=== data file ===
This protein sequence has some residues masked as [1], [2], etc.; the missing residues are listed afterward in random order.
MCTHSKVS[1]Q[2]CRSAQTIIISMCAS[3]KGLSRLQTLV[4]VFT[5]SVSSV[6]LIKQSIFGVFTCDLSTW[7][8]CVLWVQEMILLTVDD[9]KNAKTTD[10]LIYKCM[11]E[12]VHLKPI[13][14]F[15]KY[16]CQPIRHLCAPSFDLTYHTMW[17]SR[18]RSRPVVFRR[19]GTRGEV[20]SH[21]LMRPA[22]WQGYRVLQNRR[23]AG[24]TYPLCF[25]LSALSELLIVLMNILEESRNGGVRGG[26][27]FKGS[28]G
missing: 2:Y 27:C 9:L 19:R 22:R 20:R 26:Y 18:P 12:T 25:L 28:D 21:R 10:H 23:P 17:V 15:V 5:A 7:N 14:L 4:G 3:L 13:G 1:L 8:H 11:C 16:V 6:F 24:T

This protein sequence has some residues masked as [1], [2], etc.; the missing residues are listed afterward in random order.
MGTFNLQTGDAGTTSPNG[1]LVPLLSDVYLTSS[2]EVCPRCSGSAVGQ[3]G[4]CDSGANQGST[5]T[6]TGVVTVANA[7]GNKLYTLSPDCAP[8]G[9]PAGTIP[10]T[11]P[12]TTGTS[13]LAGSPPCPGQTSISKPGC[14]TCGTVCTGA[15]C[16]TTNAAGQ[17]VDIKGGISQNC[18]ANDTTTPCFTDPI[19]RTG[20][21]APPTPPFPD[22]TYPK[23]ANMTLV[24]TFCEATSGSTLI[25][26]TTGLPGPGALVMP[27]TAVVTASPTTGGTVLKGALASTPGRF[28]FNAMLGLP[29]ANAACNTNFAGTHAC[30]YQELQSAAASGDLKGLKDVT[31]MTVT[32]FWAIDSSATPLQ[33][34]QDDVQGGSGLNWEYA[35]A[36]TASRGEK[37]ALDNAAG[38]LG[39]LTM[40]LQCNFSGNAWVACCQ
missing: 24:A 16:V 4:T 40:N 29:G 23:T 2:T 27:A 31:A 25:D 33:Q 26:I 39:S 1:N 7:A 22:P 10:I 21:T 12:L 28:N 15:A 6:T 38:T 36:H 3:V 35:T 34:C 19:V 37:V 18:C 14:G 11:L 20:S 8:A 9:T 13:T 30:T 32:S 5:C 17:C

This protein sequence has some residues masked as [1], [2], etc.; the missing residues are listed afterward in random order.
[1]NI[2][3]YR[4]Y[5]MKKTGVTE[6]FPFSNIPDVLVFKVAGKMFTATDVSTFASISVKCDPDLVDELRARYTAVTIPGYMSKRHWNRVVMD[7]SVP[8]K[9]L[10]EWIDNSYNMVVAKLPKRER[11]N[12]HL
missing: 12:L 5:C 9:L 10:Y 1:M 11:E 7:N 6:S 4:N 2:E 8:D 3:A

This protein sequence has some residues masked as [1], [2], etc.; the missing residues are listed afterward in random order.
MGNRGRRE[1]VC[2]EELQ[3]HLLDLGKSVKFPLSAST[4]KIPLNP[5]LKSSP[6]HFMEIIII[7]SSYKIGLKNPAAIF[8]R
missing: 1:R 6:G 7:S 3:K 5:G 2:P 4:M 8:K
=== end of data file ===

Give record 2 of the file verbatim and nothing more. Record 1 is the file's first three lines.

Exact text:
This protein sequence has some residues masked as [1], [2], etc.; the missing residues are listed afterward in random order.
MGTFNLQTGDAGTTSPNG[1]LVPLLSDVYLTSS[2]EVCPRCSGSAVGQ[3]G[4]CDSGANQGST[5]T[6]TGVVTVANA[7]GNKLYTLSPDCAP[8]G[9]PAGTIP[10]T[11]P[12]TTGTS[13]LAGSPPCPGQTSISKPGC[14]TCGTVCTGA[15]C[16]TTNAAGQ[17]VDIKGGISQNC[18]ANDTTTPCFTDPI[19]RTG[20][21]APPTPPFPD[22]TYPK[23]ANMTLV[24]TFCEATSGSTLI[25][26]TTGLPGPGALVMP[27]TAVVTASPTTGGTVLKGALASTPGRF[28]FNAMLGLP[29]ANAACNTNFAGTHAC[30]YQELQSAAASGDLKGLKDVT[31]MTVT[32]FWAIDSSATPLQ[33][34]QDDVQGGSGLNWEYA[35]A[36]TASRGEK[37]ALDNAAG[38]LG[39]LTM[40]LQCNFSGNAWVACCQ
missing: 24:A 16:V 4:T 40:N 29:G 23:T 2:T 27:A 31:A 25:D 33:Q 26:I 39:S 1:N 7:A 22:P 10:I 21:T 12:L 28:N 15:A 6:T 38:T 36:H 3:V 35:T 34:C 19:V 37:V 18:C 14:G 11:L 20:S 8:A 9:T 13:T 30:T 32:S 5:C 17:C